Ms Tabuya would note the liquidity reached triple digits only after her leader left the political scene and not only that, how could liquidity be at an all-time low now, compared to the last 10 years when in 2008 it hit $55.1m? Attorney-General Aiyaz Sayed-Khai- yum had particular fun with this ques- tion and his responses not only showed his annoyance at the outright misinformation from the other side but also disbelief that despite being told the facts, Ms Tabuya was still pushing the
subject.

Figures the Fiji Sun received from the Reserve Bank of Fiji reveals our liquidity going back to 1980. They are:

Year: Liquidity
1980 – 83.6
1981 – 76.4
1982 – 21.0
1983 – 18.5
1984 – 31.1
1985 – 34.0
1986 – 46.2
1987 – 40.7
1988 – 121.6
1989 – 63.2
1990 – 68.8
1991 – 20.2
1992 – 112.5
1993 – 13.6
1994 – 8.9
1995 – 20.1
1996 – 22.5
1997 – 29.9
1998 – 21.4
1999 – 132.1
2000 – 51.9
2001 1- 24.6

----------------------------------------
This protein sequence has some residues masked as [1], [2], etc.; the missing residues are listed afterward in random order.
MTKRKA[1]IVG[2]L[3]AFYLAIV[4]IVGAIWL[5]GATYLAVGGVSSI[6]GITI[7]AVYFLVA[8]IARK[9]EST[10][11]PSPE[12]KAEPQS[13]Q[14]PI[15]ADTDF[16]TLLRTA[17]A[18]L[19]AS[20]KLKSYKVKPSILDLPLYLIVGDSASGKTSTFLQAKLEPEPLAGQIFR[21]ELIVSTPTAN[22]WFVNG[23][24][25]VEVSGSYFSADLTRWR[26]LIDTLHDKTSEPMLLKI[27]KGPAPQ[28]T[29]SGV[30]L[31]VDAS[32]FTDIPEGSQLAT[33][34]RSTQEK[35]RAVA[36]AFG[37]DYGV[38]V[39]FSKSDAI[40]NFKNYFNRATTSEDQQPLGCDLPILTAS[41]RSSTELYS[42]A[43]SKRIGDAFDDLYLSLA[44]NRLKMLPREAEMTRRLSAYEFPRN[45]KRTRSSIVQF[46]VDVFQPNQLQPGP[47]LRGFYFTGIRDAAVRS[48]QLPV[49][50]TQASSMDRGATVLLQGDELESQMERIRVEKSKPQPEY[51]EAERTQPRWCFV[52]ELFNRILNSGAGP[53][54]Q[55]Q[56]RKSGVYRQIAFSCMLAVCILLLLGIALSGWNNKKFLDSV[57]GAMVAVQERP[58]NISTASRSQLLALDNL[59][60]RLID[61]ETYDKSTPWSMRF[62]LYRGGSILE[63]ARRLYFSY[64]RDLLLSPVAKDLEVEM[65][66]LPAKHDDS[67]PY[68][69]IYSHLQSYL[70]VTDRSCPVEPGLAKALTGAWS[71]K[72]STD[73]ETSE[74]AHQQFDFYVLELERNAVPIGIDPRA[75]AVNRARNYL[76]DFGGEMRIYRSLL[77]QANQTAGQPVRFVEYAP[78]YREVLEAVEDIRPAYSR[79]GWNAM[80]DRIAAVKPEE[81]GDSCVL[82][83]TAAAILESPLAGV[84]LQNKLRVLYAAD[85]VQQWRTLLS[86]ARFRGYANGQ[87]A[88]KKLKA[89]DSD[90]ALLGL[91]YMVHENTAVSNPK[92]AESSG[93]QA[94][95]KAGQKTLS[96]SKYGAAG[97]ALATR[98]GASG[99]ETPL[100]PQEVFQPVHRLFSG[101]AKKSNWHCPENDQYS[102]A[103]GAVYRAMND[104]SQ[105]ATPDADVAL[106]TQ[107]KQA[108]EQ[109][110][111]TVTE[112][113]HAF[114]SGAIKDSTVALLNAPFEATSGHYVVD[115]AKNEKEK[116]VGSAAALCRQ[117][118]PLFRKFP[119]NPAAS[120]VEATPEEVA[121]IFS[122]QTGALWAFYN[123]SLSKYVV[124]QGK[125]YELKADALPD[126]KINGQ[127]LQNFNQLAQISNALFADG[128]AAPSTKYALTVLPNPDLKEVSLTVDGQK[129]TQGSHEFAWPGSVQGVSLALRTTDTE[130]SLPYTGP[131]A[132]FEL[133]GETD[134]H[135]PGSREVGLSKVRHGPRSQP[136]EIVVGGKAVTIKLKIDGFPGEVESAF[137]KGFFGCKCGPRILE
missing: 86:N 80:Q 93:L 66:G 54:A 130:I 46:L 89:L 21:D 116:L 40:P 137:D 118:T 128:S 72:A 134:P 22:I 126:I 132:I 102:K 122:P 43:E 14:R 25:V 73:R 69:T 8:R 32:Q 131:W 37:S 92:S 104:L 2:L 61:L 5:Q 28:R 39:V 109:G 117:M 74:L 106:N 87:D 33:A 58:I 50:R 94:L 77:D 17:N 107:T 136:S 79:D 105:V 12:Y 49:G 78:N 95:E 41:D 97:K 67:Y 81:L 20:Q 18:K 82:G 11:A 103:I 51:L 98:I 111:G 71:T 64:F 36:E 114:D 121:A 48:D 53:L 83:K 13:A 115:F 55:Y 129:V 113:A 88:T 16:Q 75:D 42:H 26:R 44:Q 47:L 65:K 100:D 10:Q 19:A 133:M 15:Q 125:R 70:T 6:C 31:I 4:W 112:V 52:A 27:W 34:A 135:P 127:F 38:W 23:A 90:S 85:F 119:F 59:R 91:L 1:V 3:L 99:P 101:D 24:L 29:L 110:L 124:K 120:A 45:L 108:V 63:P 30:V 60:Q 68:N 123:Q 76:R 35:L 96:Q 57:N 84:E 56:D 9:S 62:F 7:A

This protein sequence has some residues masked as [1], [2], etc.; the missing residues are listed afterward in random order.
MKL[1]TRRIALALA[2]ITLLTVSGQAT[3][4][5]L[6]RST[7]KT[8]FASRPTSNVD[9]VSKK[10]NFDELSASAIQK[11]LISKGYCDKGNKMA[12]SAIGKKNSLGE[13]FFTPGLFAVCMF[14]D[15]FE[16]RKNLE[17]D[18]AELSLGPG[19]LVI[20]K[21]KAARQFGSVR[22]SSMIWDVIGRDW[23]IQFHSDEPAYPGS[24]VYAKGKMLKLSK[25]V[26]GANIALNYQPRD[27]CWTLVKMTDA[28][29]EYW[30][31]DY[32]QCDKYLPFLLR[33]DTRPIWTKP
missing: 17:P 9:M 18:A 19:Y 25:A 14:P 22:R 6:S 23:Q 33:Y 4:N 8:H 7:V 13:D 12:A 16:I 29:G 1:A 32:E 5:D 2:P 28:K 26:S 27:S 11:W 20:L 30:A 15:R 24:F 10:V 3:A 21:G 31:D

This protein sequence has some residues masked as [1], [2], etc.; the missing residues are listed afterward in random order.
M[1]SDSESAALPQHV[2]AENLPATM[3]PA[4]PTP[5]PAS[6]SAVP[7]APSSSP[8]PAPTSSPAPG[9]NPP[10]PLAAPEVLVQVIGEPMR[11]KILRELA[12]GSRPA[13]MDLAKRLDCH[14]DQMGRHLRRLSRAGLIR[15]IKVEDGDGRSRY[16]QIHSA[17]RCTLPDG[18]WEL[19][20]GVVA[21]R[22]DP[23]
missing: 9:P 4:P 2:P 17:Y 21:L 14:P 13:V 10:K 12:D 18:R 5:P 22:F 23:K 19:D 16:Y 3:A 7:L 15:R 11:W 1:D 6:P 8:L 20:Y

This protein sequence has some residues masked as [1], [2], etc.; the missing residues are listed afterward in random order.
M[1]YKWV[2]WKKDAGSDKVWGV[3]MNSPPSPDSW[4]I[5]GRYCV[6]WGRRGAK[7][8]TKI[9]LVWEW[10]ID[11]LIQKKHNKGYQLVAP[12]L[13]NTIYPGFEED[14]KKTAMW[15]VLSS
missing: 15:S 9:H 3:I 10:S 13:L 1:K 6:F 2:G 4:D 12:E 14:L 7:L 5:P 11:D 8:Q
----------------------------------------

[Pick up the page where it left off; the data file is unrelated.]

2002 – 126.7
2003 – 236.2
2004 – 101.0
2005 – 71.5
2006 – 107.3
2007 – 331.1
2008 – 55.1
2009 – 296.6
2010 – 348.4
2011 – 510.1
2012 – 524.2
2013 – 598.3
2014 – 514.1
2015 – 488.3
2016 – 412.2
2017 – 606.0
2018 – 306.0
13 Feb – 342
(2019)

2. Sub judice

The second time Mr Sayed-Khaiyum had to lecture Ms Tabuya, who is also the Shadow Assistant A-G, was on sub judice. Ms Tabuya misread the Standing Order which Prime Minis- ter Voreqe Bainimarama cited when answering the question on an ongoing investigation.
She claimed that standing order dealt with sub judice. It did not. And, it took another lecture from Mr Sayed-Khai- yum for her to understand how very wrong she had been.